Using a lifetime of knowledge crafting timber, he started work on furniture pieces, with a casual eye on setting up anew as a furniture designer. Within in no time he had created not just one but two ranges of children’s furniture: one set of modular pieces constructed from marine-bonded ply (”you can leave it out in the rain and it won’t be destroyed”) and a pre-constructed or NON modular range that has been snapped up by local kindergartens. All his furniture is registered Buy New Zealand Made.
He featured in Good magazine for his children’s range and in the entrepreneur magazine Unlimited for his luxurious J10 chair. Now his focus is on refining the childrens furniture to make sure it really delivers on its promise: “No plastic, no gimmicks, strong shapes, durable timber – perfect for us at home, in schools and at kindergarten”.
I’m keen that all the parents, kindies and schools in Northland find out about this treasure of a design workshop tucked away in Opua – check out the CMC Design website and follow Craig’s progress on Facebook. I think we’ll see some exciting things happening in the next couple of years.
For more information on Craig’s furniture see www.cmcdesign.co.nz or email firstname.lastname@example.org
In the first round, this logo was the clear winner via the web forum at www.marinereserve.co.nz. It was deemed simple, memorable, catchy; you’d wear it on a t-shirt or put it on your bumper, so this was our point of departure for stage two.
We stuck with the name Fish Forever – it can be interpreted in slightly different ways and I like that ambiguity. The two words are direct and strong. The alliteration is useful from a memory perspective.
There has been a growing sense of unease with the expression “marine reserve” as this has implications of something you can’t have; an area that is taken away from you and ‘owned’ by someone else . We’re dipping our toes in the water with the expression Marine Sanctuary. We also felt it important to locate the campaign geographically, hence using Bay of Islands (although we intend the campaign to spread Northland-wide in terms of consultation and involvement).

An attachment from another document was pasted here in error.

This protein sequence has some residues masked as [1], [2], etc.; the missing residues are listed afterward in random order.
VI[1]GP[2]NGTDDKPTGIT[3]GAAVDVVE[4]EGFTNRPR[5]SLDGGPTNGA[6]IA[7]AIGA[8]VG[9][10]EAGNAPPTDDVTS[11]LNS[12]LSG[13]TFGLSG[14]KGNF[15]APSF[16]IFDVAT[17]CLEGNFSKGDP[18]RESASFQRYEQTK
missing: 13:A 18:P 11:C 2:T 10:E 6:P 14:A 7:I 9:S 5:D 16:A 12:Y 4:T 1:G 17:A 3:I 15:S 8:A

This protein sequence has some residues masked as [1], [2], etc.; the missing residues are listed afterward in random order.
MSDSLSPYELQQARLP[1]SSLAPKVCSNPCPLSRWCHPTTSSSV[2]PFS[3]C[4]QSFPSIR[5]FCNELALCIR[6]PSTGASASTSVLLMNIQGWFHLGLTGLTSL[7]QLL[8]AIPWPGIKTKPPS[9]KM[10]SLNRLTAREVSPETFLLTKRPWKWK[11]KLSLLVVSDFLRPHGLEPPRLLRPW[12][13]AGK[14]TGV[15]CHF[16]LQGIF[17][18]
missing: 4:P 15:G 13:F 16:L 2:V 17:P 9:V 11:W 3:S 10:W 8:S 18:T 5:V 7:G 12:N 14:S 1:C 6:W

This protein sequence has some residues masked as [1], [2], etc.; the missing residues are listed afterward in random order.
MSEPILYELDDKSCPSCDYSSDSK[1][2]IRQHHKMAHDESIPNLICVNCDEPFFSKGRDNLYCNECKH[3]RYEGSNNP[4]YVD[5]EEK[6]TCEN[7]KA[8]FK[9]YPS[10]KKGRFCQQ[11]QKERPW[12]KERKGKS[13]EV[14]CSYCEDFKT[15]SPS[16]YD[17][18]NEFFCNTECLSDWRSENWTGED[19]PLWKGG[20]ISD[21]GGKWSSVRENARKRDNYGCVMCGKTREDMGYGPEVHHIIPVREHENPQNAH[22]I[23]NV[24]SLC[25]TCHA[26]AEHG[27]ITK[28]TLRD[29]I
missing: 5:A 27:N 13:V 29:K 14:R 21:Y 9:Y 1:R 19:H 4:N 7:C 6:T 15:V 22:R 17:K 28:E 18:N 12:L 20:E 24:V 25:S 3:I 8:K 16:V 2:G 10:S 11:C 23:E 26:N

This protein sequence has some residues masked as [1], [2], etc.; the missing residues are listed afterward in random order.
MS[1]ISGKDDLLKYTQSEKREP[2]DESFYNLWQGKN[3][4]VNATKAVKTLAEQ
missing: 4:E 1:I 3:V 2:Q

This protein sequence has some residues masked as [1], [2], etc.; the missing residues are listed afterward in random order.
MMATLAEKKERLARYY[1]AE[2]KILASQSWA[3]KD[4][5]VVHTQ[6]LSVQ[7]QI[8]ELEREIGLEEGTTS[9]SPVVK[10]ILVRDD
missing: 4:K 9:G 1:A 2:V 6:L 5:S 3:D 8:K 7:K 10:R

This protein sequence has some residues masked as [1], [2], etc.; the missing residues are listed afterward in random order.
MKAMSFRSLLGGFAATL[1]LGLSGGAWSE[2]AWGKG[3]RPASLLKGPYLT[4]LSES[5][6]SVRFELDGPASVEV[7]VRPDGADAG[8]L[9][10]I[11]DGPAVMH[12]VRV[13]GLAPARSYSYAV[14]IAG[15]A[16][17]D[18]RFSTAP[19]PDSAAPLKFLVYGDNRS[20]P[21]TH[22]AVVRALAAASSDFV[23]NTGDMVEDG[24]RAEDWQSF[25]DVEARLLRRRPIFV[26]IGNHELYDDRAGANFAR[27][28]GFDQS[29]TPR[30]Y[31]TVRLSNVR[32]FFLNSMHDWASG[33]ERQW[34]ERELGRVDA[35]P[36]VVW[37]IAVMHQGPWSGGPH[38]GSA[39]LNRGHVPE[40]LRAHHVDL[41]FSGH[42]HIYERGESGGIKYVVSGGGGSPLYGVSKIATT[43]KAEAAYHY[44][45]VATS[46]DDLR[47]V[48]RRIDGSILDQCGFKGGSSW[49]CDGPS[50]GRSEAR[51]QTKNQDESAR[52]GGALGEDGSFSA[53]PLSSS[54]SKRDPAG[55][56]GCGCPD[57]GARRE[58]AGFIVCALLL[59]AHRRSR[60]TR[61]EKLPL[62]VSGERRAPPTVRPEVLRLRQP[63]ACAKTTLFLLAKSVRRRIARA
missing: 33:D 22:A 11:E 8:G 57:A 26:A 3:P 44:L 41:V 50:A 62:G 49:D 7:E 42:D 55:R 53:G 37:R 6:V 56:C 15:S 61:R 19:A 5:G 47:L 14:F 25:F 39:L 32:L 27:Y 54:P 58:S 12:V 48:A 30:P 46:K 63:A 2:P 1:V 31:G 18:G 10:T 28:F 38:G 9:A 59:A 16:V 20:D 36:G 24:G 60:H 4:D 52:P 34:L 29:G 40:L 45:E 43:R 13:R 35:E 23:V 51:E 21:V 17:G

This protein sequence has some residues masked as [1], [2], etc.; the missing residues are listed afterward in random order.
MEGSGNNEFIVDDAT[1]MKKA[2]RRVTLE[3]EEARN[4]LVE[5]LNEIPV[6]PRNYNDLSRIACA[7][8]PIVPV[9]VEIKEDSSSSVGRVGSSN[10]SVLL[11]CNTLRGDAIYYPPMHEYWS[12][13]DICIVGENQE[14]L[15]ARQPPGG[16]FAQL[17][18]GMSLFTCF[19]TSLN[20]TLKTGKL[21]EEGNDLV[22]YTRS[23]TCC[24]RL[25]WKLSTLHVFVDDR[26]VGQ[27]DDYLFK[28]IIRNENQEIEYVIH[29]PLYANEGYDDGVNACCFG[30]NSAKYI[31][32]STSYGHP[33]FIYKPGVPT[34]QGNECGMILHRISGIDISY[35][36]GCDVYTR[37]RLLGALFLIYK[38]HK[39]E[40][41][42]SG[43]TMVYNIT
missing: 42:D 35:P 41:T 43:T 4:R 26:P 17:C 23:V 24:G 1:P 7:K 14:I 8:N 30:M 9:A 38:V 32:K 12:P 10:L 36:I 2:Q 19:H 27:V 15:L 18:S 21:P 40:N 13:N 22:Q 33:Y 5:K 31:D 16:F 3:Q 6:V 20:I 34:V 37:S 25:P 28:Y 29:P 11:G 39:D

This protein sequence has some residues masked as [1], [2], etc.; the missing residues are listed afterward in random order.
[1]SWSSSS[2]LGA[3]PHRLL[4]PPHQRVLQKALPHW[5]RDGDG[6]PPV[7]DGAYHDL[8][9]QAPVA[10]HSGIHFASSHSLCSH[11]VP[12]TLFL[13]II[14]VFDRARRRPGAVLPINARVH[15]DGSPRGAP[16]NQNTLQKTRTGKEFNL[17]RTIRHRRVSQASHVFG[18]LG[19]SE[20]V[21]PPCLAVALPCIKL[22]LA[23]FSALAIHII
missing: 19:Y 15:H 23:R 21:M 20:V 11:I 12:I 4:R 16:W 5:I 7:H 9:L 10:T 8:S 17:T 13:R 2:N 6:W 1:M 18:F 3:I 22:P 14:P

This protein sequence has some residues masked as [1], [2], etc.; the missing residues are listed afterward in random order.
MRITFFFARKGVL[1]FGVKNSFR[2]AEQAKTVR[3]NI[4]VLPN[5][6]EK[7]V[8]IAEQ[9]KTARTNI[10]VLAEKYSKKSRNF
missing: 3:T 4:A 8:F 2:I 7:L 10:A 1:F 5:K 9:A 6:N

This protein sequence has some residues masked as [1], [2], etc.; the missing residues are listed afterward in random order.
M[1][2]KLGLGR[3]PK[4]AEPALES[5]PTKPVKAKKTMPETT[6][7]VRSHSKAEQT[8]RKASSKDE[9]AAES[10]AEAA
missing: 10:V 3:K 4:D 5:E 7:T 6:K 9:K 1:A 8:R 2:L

There were some members of the group who didn’t like the fish reference as it potentially limits the scope of a campaign that is actually about biodiversity, not just fish. (Hmm, Not Just Fish…that could be our next tagline once the campaign is in full swing?!). A vocal majority argued that the fish was symbolic of our waters as top predator. Also there were comments that the logo was underdeveloped.
Taking these observations on board, we re-examined the brief, invited another designer (Frog) to contribute ideas and decided to try to reference the wider marine ecosystem.
Frog’s quick draft response was to create a painterly visual of the underwater world dominated by snapper that would complement the above-water Project Island Song campaign. I like the visual (see below, black background with underwater paradise) but felt too much work to be done on the typography. The square boundary means that this will work brilliantly as a t-shirt design, but less successfully broken down into component parts on a website, on letterhead etc – quite a lot of work would still need to be done to create an actual logo out of this although we’ll probably come back to it when we have some funds for t-shirts.
Lara’s response was to draw kelp and to bring in a silhouette of a snapper. As many people liked the teardrop of Treasure Tangaroa, the fish has found a watery home inside that tear drop.
We took these to a smaller group and after some quick but animated discussion it was decided that we should run with the snapper silhouette, that we should develop Lara’s kelp so it was more convincing and to find the Maori translation and include that underneath the logo. Unfortunately we have a macron missing off Ipipiri I believe and we would like reo speakers to review the wording and check for appropriateness.
Once again, the link to the final logos is here.
Personally I prefer the cartoon fish shown below as it is beautifully simple and fun. Horses for courses though. The more life like snapper was selected as the preferred rendition, so unless there is outcry for cartoon fish, I will back down.
INTERMEDIATE OPTION 1 (rejected)
INTERMEDIATE OPTION 2 (rejected)
INTERMEDIATE OPTION 3 (rejected)